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The Tattersalls 250th Year Falmouth Stakes Sectional Timing Analysis


For the second day running, the feature race at Newmarket’s July Festival did not go the way the majority expected, though there was admittedly no shortage of inspired late backing for Alice Springs in the Tattersalls 250th Year Falmouth Stakes.

Alice Springs was helped to her success by the under-performance of the short-priced favourite, Usherette, and of last year’s winner, Amazing Maria, who filled the last two places. But any thoughts that this was a poor renewal should be put to bed by a look at the clock.

The winner’s time of 1m 34.42s was a course record, eclipsing the previous best – posted by Lovers Knot in this same race in 1998 – by more than a second. Conditions were fast, with a wind seeming to assist, but that is still a remarkably quick time.

Alice Springs won by two and a quarter lengths and a nose from the smart Godolphin pair Very Special and Always Smile, and there should be little doubt that she is high-class herself. Her recent defeats had come on easier ground and under less well-judged rides.

Running times as fast as this requires not just quick conditions but a true pace. Judging such things accurately by eye is well-nigh impossible, especially when the field comes down the centre of the track, as here. But, fortunately, we have TurfTrax sectional times to tell us precisely what happened.

The tempo was set from the get-go, with the opening furlong passing in 15.00s flat. The fastest TurfTrax first furlong in the previous four editions of the Falmouth was 15.39s in 2012, remembering that the opening sectional includes acceleration from a standing start.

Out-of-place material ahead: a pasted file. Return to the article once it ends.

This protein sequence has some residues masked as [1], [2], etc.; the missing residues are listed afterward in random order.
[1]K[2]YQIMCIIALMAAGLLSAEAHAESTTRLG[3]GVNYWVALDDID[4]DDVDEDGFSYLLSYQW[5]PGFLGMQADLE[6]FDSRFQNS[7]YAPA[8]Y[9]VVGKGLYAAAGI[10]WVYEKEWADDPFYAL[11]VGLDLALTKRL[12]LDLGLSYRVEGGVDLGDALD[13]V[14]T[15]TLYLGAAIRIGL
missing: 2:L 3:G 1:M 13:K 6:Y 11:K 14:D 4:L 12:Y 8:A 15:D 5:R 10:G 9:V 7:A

The next couple of furlongs were solid – in the mid-11-second range – then the runners really started to shovel on the coals. The fourth furlong saw every runner post 11.00s or quicker, followed by another nearly as fast.

Alice Springs was tracking the pace set by Very Special at this stage, and soon after she went into overdrive. A 10.84s furlong from three furlongs out to two furlongs out was followed by a decisive 10.76s (41.8 mph) penultimate furlong, her fastest of the race at a stage when no other filly could get under 11.00s.

Alice Springs forged on and was soon in little danger, running the concluding, uphill, furlong in a time of 12.37s that only third-placed Always Smile (12.33s) managed to better narrowly.

Unlike on the opening day, when Big Orange benefited from setting soft fractions under an inspired James McDonald in the Princess of Wales’s Stakes, there is no reason on those sectionals to gainsay the result of the Falmouth Stakes.

Nothing made up significant late headway behind: the best filly on the day won, and won well.

Indeed, Alice Springs’ final three furlongs of 33.97s (a speed of 104.2% compared to her average race speed) is sufficiently fast that it could be argued she deserves extra credit, rather than less. This was certainly her day in the sun, in more senses than one.

The fashion for fast times had been set earlier on the card, notably by Roly Poly’s win in the Duchess of Cambridge Stakes, which came in a time 0.20s quicker than had been recorded by Mehmas in the July Stakes 24 hours earlier.

Roly Poly ran the last three furlongs even more quickly than Alice Springs went onto do – 33.91s on TurfTrax figures – and was another Aidan O’Brien-trained inmate to thrive under the conditions.

Newmarket’s Clerk of The Course, Michael Prosser, announced at the end of the day that there would be 3 millimetres of watering applied to the track overnight in advance of Saturday’s card, which features the Darley July Cup.

Simon Rowlands

Rowlands Racing & Research Limited

Click here to see full sectional timing data.